Municipal employees would be paid a minimum of $15 an hour as a result of additions to the proposed 2022-23 budget approved by the Fayetteville City Council on Thursday night.
The eight additions would increase the budget by a total of $899,000.
In its third budget work session, the council spent much of the time discussing specific items that members want to see incorporated into the budget.
The additions would be the only changes to the $248.25 million budget recommended by City Manager Doug Hewett. The property tax rate would remain at 49.95 cents per $100 valuation.
“It will not change,” said Kelly Olivera, the budget and evaluation director for the city.
A public hearing on the budget will be held during the council’s next meeting at 7 p.m. Monday at City Hall.
“They’re not extensive by any search of the imagination. They’re reasonable,” Olivera said of the additional expenditures.
Most will be paid for from the fund balance, a kind of savings account.
The items that were added by a consensus vote of the council include:
● $15 an hour pay for all city employees, including seasonal part-time workers. That will add an outlay of $484,000.
● A multipurpose indoor sports facility in partnership with an existing facility.
● Resurfacing the walking trail at Lake Rim Park for $35,000.
● Outdoor basketball courts that have already been funded.
● $100,000 for a “next generation” workforce initiative. The city will pursue partnerships with schools and businesses to provide training and job opportunities for students and others to learn skills for jobs in demand.
● An additional $200,000 for micro-grants for at-risk youth programs, doubling that allocation. The grants would range from $1,000 to $5,000. Community groups will be able to submit ideas to the city for funding. The increase is meant to allow for bigger initiatives.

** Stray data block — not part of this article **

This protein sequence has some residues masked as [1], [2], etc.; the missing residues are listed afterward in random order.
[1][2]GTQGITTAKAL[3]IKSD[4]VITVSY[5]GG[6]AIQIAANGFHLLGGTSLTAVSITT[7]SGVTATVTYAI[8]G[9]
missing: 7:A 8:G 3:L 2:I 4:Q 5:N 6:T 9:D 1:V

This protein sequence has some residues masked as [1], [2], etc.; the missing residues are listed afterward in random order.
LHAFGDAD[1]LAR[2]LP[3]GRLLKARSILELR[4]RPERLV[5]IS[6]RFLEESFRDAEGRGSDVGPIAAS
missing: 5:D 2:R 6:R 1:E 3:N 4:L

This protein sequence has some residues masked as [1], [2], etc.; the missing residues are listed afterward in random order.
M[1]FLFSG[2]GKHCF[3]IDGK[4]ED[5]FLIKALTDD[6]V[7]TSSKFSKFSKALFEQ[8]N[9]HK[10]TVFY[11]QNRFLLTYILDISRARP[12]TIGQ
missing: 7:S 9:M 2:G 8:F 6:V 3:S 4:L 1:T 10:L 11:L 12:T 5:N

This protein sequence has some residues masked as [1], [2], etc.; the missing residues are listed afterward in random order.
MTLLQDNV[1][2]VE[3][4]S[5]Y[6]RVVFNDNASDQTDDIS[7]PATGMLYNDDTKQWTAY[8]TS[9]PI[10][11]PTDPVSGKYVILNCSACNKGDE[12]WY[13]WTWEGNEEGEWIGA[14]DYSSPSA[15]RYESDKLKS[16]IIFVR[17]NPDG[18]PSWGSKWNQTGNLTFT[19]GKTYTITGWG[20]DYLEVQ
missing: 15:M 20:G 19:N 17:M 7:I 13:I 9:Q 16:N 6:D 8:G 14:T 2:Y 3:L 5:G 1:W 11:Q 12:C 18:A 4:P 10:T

● $30,000 for neighborhood signage, a project added to a community beautification initiative that had already been allocated $20,000.
● $50,000 for a concierge program intended to add security to the downtown area.
Mayor Mitch Colvin said the concierge program is important for downtown.
“That environment is not good,” Colvin said. “We have a bad environment down there. ... It is bad down there after the (baseball) games.”
He said visitors to downtown are being solicited for money by homeless people and others, which puts a blight on the city.
Left off the list of consensus budget items were gunshot detection technology, a $260,000 outlay that will be covered by money from the American Rescue Plan; financing a makerspace and the Sherwood Road recreation center; a beautification plan for the Bonnie Doone neighborhood; and homelessness and affordable-housing programs that also will be funded by the American Rescue Plan.